@Flux- Actually MPEG conversion might come with a reference design without additional cost. You should check out Xilinx and Altera. I think Lattice has a video reference design too, but I think its HD and probably a bit more expensive. Worth a quick look however.
@Huntwork- SoC is System on Chip. It losely is defined as a device that can implement an entire system. For example a device with a processor, peripherals, memory, etc that can operate stand alone. When I say SoC FPGA I also mean it has FPGA fabric on it. (Sorry for the late answer, I missed your question).
?? So something like getting raw video from 3 non HD cameras, and converting to MPEG....would that be concidered not to complex? I'm new to this idea of using FPGA so nit sure what they would concider complex.
@Flux- Many IP blocks (the less complex ones) are free. The more complicated blocks (like fancy video conversion or high-level communications) can require a flat fee. I don;t think any of them are royalty based now.
Target Design consists of 8 - 12 multiplexed A/D for pressure 5 A/D temperature measurement, 2 A/D for incoming line voltage and current, timing interfaces for minimum of 5 motors to determine motor load, timing circuits to interface to minimum of 4 turbine meters, Minimum of 4 pwm outputs, 16 - 24 Digital inputs, 16 - 24 digital outputs, high speed serial to interface to user interface and equipment status. Loop cycle time 100mS - 500mS. Cell phone interface. Remote software update.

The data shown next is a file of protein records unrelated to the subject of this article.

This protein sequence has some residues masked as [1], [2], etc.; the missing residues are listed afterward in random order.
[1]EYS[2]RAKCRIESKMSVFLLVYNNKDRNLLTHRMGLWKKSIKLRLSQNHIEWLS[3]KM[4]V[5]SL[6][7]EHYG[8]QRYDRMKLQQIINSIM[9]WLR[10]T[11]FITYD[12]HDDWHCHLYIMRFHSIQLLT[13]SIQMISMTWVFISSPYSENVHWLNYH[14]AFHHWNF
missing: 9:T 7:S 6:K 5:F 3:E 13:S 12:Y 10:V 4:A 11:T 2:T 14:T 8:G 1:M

Design requirements always drive the micro selection. Typically, the requirements are an incremental design effort so the design is based of existing technology we have in place. If the design is a total start up from scratch, research will be done to available devices to see which best meets the new requirements. Often it will be based on processor famillies we already use, sometimes its a totally new device. All is driven by the requirements.
Selection of MCU has typically been based on re-use of existing code. Occasionally there is no need to retain software compatibility and the hardware selection is free to choose based on cost and availablility.
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In his keynote address at the RAPID 2015 conference last week, Made In Space CTO Jason Dunn gave an update on how far his company and co-development partner NASA have come in their quest to bring 3D printing to the space station -- and beyond.
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